Trusts, ‘alienation’ and the Home Ownership Scheme

December 19, 2012

In Cheuk Shu Yin v Yip So Wan ([2012] HKEC 1554, CFA) the Court of Final Appeal had to consider whether the creation of a trust in respect of a flat purchased under the Home Ownership Scheme (‘HOS’) was an ‘alienation’ for the purposes of sections 17B and 27A of the Housing Ordinance. If so, the trust would be void and a criminal offence would have been committed. In the cases being considered, family members had joined together to contribute to the purchase price and mortgage instalments and it was understood that they would have a beneficial interest in the property as a result (by virtue of a resulting or constructive trust). The Court of Final Appeal decided unanimously that there was no alienation.

Chan PJ looked to the context of the HOS scheme and the language used to determine the relevant intention. The HOS scheme actually envisaged the possibility of a pooling of resources)([5]). It was concerned only to prevent speculative acquisition under the scheme with a view to resale (given the substantial discount enjoyed by first purchasers). The Ordinance did not seek to frustrate or outlaw the pooling of financial resources by family members ([6]). Turning to the language used, ‘alienation’ requires a positive act by the owner while resulting or constructive trusts arising by operation of law ([8]).

Lord Hoffmann’s analysis concentrated rather on the context or purpose of the prohibition. Although he was inclined to agree with Chan PJ on the language point he preferred not to rest his decision on it ([24]). The Court of Appeal had also looked to the purpose behind the scheme. It thought that unless the prohibition was given a wide ambit there would be scope to use the creation of an express trust or the possibility of an implied trust arising by operation of law as a way of sidestepping the policy of the act ([29]). Lord Hoffmann thought that these fears had been exaggerated and saw little scope for use of the trust as a way of creating commercially attractive investments in HOS flats ([30] – [32]). By contrast, allowing family members to pool their resources would promote the purpose of the scheme (to expand the pool of home-owners to include people of limited financial resources) ([33]):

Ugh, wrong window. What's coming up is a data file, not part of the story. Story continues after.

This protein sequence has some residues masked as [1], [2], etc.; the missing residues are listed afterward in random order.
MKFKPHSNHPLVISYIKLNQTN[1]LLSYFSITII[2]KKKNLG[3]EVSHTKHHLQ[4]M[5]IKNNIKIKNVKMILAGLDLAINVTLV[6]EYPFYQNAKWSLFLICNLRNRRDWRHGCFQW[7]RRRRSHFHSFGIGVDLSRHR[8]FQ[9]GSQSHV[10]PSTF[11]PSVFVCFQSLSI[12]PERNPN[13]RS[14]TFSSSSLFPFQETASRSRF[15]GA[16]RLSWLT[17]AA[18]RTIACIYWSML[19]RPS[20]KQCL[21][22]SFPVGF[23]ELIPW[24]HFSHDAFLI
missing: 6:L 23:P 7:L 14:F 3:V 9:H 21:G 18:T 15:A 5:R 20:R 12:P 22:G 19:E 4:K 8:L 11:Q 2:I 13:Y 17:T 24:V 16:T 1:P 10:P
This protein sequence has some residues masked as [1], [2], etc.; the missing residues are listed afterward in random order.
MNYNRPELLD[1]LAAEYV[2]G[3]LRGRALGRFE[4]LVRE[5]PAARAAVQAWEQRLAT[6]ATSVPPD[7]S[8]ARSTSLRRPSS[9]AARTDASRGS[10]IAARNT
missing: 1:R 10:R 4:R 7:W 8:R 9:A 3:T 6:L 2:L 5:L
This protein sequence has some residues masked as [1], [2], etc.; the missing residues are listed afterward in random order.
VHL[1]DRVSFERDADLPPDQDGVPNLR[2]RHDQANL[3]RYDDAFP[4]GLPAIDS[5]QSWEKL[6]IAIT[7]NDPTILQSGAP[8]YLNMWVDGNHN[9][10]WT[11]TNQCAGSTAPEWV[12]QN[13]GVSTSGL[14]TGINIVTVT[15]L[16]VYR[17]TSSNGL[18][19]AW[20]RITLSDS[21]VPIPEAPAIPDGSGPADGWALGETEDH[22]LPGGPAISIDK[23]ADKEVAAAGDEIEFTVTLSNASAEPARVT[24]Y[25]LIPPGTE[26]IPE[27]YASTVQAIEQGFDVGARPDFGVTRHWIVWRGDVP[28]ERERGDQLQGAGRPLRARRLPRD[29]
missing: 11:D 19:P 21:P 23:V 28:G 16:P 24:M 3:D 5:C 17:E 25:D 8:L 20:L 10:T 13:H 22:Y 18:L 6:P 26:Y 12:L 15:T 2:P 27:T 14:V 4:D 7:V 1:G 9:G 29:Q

‘[T]he fact that it would often be unjust to deny a beneficial interest to someone who paid the purchase price in the expectation that he would get one is a reason for not construing the statute so widely as to have this effect. Not only would he be denied a remedy, he would have committed a criminal offence for doing something which to most people in his position would seem normal and even generous.’ ([35])

This outcome did not depend on the fact that the trust in these cases arose by operation of law; on the contrary, the same approach applied to an express trust:

‘The reason why the creation of a beneficial interest does not come within s 17B is not because the trust arises by operation of law rather than by an intentional act but because the creation of an equitable interest is not in my opinion an alienation of the land assigned to the purchaser. It is the creation of a new interest in that land. It would in my opinion be very strange if the parties could create a constructive trust by their common intention but were required at all costs to avoid reducing this to an express declaration in writing.’ ([36])

Michael Lower

Occupation of the property as a source of constructive notice

October 6, 2010

In Wong Chim-Ying v Cheng Kam-Wing ([1991] 2 HKLR 253) a husband paid for a flat but it was transferred into the name of his wife. He lived in the flat with her and their children.  The wife sold the flat and absconded. The husband refused to leave and the purchaser sought possession of the property. The Court of Appeal held that the husband was the sole beneficial owner of the property. The purchaser had actual notice of his occupation and had not enquired as to whether or not he had any legal or equitable interest in it. Clough JA explained that, ‘The principle is that notice of occupation is notice of the occupier’s rights.’ (at 262)  As a result, the purchaser had constructive notice of the husband’s beneficial ownership. She held the property on trust for the husband and had to transfer the title into his name.

Michael Lower